In the second semester of the junior year the work of the student is reviewed by the entire art faculty. A second review occurs in the first senior semester, followed by a final review in the last semester prior to the presentation of the senior capstone project, a solo exhibition held on campus. It must contain work completed predominantly during the Senior Studio course. The exhibition--selected, designed and constructed by the student--is judged by the faculty in an oral examination. In the senior year all art majors must also pass an art history comprehensive exam.

Basic Requirements/Art History Area

The art history area of the art major requires 25 credits in art history, 19 of which are advanced hours: a one-credit senior seminar; two credits in Gallery Practicum; ten credits in studio (drawing and design); and six credits in advanced art electives. Advanced art history courses (including a methodologies/aesthetic course) typically begin in the junior year and culminate with the senior capstone project: a written thesis and oral presentation on some aspect of modern or contemporary art. The student must organize a faculty committee and participate in senior reviews and an oral examination, while also passing an art history comprehensive test.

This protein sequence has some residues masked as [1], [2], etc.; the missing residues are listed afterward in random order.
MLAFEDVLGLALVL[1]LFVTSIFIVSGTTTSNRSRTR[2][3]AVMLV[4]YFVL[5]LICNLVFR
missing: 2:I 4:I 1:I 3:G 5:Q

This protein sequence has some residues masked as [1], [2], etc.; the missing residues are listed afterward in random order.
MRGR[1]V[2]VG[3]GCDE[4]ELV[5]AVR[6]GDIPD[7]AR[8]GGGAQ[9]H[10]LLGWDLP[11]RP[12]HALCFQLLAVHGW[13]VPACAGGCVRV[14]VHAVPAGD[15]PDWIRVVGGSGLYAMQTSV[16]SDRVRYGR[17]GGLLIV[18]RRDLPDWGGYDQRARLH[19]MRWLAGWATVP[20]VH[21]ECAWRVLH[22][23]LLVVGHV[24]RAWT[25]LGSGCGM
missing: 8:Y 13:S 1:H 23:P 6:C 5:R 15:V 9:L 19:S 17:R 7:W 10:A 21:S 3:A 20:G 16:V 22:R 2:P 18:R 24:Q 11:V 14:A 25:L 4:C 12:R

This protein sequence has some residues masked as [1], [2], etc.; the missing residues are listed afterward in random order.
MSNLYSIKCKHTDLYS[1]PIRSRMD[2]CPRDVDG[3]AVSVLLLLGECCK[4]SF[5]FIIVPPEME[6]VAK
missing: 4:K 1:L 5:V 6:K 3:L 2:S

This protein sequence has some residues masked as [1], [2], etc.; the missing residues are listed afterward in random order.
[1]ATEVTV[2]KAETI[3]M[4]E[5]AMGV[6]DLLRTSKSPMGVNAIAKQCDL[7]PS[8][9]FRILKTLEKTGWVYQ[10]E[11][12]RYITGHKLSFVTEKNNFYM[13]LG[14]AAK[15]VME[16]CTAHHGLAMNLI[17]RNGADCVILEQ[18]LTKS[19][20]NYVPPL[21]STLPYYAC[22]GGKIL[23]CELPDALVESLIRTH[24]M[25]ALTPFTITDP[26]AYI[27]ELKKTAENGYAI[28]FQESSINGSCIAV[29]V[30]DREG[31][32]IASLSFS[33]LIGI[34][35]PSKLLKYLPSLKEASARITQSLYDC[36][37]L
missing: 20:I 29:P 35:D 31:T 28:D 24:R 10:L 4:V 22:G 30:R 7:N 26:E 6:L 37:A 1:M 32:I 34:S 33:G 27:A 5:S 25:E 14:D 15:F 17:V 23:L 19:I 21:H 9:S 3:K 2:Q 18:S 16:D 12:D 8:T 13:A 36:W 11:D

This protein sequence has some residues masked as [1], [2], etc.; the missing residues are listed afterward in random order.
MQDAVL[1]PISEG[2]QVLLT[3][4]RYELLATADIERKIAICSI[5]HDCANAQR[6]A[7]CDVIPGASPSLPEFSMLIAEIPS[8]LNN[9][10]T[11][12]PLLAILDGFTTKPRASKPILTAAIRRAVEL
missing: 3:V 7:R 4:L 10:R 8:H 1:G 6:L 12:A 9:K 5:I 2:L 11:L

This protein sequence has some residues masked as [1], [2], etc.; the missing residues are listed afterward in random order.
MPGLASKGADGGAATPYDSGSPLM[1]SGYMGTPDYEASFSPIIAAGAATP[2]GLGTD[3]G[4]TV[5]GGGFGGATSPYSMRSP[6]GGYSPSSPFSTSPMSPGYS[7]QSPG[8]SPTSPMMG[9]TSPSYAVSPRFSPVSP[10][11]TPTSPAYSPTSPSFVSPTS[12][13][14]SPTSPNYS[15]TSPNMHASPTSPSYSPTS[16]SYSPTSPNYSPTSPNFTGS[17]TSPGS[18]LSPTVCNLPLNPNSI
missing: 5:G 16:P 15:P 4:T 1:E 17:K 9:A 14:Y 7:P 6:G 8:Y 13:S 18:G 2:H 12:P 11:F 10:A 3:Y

Teaching Certification in Art for the State of Texas

Along with the art major, a student may qualify to teach in grades 6-12 or work towards an all-level certification. Other students may wish to use the art major, or the appropriate number and kinds of art credits, to prepare to teach in grades 1-8 or 8-12. All combinations may require summer study in order to complete the program in four years. Because of the need for careful sequencing of both art and education courses, the student should consult both departments.

Student Art Group Exhibition

Beginning Art Students' Group Exhibition.

Suggested Sequence for the Bachelor of Arts Degree in Art
Core Program 

Year I

Fall Classes Hours Spring Classes Hours
Art 1311, Hist. of Art & Arch. I 3 Art 1312, Hist. of Art & Arch. II 3
Art 1203, Basic Drawing I 2 Art 1204, Basic Drawing II 2
Art 2219, 2-D Design 2 Art 2220, 3-D Design 2
English 1301 3 English 1302 3
Theology 1310 3 Philosophy 1301  3
Language 2311 3 Language 2312 3
 Total Credits 16 Total Credits 16

Year II

Fall Classes (Rome) Hours Spring Classes Hours
English 2311 3 English 2312 3
History 2301 3 History 2302 3
Philosophy 2323 3 Beginning Studio/Adv. Art History 3
Theology 2311 3 Beginning Studio 3
Art 2311, Art and Arch. of Rome 3 Economics 1311 3
Total Credits 15 Total Credits 15


Years III
and IV are specific to the area of study. Please see individual areas of Art History, Ceramics, Painting, Printmaking, and Sculpture.

 

 

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“You couldn’t walk by David without a sports story of some sort,” said Patrick O’Hagan, BA ’63, of David Dozier Jr., BA ’60. O’Hagan and his wife, Patricia (Hasler), BA ’63, were freshmen at UD when Dozier and his wife, Dianne (Flusche), BA ’60, were seniors, and later fellow parishioners at St. Thomas Aquinas Catholic Church in Dallas. Patrick O’Hagan was a physics major taking 20 hours and didn’t know Dozier well as a UD student, but Dozier’s penchant for stories struck him even then.